Lessons from a crowdsourcing experiment

One of the great things about social media is that it gives organizations the capability (if they choose to) and advantage of co-creating new products and services with their customers.

About two years ago I persuaded a client to experiment with crowdsourcing. At the time my client, The Jumpitz Corporation, was setting up their social media presence and they had a huge offline following. Plus Valentine’s was coming in a few weeks.

They asked me how they could bring all their fans online and create some good old word of mouth.

I suggested we try crowdsourcing.

The Jumpitz were hesitant of the idea because they wanted control of the message and end product, to this  I countered with a one week experiment: we crowdsource a new song to the fans, which the Jumpitz would then sing online. Fans could then download the new song in different touchpoints.

All of this with the intent to create a sense of participation and ownership with the fans. This we believed, would also create word of mouth for the Jumpitz.

Because these were 4 – 8 year old kids, our experiment had some requirements. We would put some sentences and kids would fill in the blank. Below is how the first draft looked like:

It was a _____ day and The Jumpitz were _________ around a table when ________ entered the room and said, “Happy Valentine’s Day!”

The Jumpitz looked at their ________ and realized ______ was right, it was Valentine’s Day.  “Let’s make Valentine cards for our _______” said ____.

Wow, that’s a great idea, so The Jumpitz ________ to it!  When they were finished, The Jumpitz were __________ to give them away.  The Jumpitz realized that giving away Valentine cards can show someone you care about them.

We gave the kids some words to use to fill in the blanks. This would create different song variations, which would then get voted on to decide the winner.

To get song suggestions from the kids, we used our email subscriber list to inform people. We created a landing page with sample of the above draft and used Faceboo’s commenting system to capture the song variations. This way people would be able to see what everyone else was submitting

We also had a counter for the number of songs submitted, our goal was 200 song variations. We blew by this goal in two days and ended up with 500+ song variations in 5 days.

Selecting the winning song was time consuming but very fun process. 4- 8 year old kids will think of the funniest things 🙂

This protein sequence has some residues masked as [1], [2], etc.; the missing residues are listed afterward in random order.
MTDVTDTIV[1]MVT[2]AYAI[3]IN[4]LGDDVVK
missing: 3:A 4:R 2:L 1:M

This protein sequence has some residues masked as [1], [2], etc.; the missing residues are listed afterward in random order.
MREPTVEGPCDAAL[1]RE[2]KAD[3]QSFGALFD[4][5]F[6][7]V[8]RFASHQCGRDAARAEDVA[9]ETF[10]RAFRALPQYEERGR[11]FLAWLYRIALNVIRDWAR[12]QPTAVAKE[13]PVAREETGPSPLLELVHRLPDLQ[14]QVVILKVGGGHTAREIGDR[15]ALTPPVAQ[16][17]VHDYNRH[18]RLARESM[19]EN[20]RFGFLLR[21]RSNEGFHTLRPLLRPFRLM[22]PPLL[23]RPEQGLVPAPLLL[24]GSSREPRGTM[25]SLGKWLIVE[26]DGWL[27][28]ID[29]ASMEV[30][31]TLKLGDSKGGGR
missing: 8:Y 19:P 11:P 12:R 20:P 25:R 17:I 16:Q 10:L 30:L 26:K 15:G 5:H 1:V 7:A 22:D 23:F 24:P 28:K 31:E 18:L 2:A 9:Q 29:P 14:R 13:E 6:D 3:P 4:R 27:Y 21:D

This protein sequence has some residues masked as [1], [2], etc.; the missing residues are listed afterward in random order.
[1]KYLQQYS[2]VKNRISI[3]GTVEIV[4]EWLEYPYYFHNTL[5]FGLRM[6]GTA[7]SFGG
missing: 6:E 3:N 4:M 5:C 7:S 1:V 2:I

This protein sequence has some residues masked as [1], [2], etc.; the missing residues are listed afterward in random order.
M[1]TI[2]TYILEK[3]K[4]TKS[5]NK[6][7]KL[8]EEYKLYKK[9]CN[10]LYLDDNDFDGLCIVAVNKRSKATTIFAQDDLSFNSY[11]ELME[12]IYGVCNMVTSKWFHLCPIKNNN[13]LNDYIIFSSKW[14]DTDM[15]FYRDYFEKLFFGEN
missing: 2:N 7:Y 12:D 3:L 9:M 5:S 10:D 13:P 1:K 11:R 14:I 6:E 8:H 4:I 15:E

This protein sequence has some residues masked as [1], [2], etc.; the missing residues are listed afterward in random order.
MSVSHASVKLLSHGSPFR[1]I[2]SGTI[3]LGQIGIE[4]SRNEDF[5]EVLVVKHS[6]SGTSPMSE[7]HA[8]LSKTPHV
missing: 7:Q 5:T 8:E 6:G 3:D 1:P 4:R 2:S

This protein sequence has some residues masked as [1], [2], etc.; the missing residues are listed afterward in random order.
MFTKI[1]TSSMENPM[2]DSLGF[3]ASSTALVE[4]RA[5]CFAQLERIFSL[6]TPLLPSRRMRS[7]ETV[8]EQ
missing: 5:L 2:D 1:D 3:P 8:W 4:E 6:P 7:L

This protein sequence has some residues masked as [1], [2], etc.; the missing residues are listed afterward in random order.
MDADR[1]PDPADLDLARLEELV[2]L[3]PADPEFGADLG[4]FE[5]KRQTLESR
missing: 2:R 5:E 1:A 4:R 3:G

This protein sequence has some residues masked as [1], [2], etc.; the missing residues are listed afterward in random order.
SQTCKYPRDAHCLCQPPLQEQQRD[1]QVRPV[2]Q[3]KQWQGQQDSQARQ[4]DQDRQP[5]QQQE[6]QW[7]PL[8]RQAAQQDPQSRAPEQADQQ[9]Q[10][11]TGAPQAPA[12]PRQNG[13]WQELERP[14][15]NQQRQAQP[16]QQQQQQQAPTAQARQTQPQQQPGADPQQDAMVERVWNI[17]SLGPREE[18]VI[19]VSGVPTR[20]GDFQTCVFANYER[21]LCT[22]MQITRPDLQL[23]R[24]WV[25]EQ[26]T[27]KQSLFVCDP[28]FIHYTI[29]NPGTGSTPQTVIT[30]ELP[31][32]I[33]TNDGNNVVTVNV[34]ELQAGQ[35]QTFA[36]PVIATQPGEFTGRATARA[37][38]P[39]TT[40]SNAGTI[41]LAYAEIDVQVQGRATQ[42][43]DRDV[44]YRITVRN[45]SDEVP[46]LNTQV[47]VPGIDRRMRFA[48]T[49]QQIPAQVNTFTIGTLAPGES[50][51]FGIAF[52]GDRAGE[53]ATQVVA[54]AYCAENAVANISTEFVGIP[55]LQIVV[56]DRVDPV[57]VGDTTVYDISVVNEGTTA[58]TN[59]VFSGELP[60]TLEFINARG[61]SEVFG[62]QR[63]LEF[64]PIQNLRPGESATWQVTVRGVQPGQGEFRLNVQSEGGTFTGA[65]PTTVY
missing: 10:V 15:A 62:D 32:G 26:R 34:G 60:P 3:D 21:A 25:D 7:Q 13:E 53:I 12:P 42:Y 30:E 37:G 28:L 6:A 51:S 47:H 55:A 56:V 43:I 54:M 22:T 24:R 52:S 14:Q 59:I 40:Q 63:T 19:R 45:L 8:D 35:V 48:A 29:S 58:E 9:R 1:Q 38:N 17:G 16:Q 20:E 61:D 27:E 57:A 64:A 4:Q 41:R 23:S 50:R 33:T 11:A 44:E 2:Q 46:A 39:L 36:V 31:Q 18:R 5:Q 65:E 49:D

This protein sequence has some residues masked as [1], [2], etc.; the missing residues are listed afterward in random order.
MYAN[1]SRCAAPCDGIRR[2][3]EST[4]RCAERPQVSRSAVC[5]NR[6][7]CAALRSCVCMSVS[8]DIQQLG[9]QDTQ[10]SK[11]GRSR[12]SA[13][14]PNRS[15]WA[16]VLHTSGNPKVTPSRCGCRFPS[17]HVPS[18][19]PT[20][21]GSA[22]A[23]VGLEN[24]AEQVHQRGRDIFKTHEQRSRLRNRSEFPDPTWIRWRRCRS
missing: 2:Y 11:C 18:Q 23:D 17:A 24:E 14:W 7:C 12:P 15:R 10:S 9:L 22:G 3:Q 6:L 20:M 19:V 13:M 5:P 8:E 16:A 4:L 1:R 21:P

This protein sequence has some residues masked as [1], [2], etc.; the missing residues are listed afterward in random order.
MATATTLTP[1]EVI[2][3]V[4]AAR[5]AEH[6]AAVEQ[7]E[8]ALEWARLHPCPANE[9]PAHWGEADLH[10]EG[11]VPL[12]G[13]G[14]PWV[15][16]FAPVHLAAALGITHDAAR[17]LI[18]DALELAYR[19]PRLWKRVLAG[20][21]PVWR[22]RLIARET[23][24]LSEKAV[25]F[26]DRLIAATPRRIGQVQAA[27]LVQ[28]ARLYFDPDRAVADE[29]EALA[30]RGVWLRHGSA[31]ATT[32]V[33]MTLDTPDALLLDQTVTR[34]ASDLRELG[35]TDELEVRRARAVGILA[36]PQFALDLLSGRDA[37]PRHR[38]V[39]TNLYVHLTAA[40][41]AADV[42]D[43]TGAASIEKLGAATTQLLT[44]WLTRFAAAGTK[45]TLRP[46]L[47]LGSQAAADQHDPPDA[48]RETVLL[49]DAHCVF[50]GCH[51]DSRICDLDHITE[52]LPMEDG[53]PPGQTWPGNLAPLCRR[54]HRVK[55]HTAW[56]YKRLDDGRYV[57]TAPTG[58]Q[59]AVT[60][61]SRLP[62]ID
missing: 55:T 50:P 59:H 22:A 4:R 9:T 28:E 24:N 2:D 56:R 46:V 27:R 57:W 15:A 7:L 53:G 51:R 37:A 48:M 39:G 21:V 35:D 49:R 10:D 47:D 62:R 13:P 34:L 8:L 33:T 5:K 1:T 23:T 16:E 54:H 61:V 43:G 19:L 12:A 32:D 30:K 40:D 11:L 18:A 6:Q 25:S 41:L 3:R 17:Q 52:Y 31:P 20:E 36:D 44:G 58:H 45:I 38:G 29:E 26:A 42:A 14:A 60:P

Most if not all of the fans that participated ‘Liked’ the Jumpitz Facebook Fan Page.

Conclusion and takeaways

This experiment was a building block to something bigger. My client loved the idea but also found it time consuming for them and the characters. At the time they were filming new shows, so the logistics involved made for a rather messy execution.

When you’re in startup mode you have only so much time and resources to allocate. But all in all it was a successful experiment. My client got the participation and interaction with their fans, and the fans were surprised and happy to participate.

If you’re thinking of experimenting with crowdsourcing, here are a few takeaways:

Have a goal

This is where it all starts. No goal, no direction. Whether it’s creating a new product or service with ‘x’ intention in mind or creating word of mouth, you need to know why you’re doing this.

Understand the pros and cons of crowdsourcing

Crowdsourcing is both fun and messy. It’s a cheap way to get things done, but you have to comfortable with some uncertainty. Understand the dynamics and get comfortable with them before taking the leap.

Have a crowd and make it fun

You need to have a fan base established. Your fan base will be much more eager to participate if they know they’ll own some part of the end product.

What’s your experience with crowdsourcing? If you haven’t tried crowdsourcing, what’s held you back?

Disclaimer: I am no longer consulting The Jumpitz Corporation. They have since changed direction and characters, and as a result the content we created has been removed.

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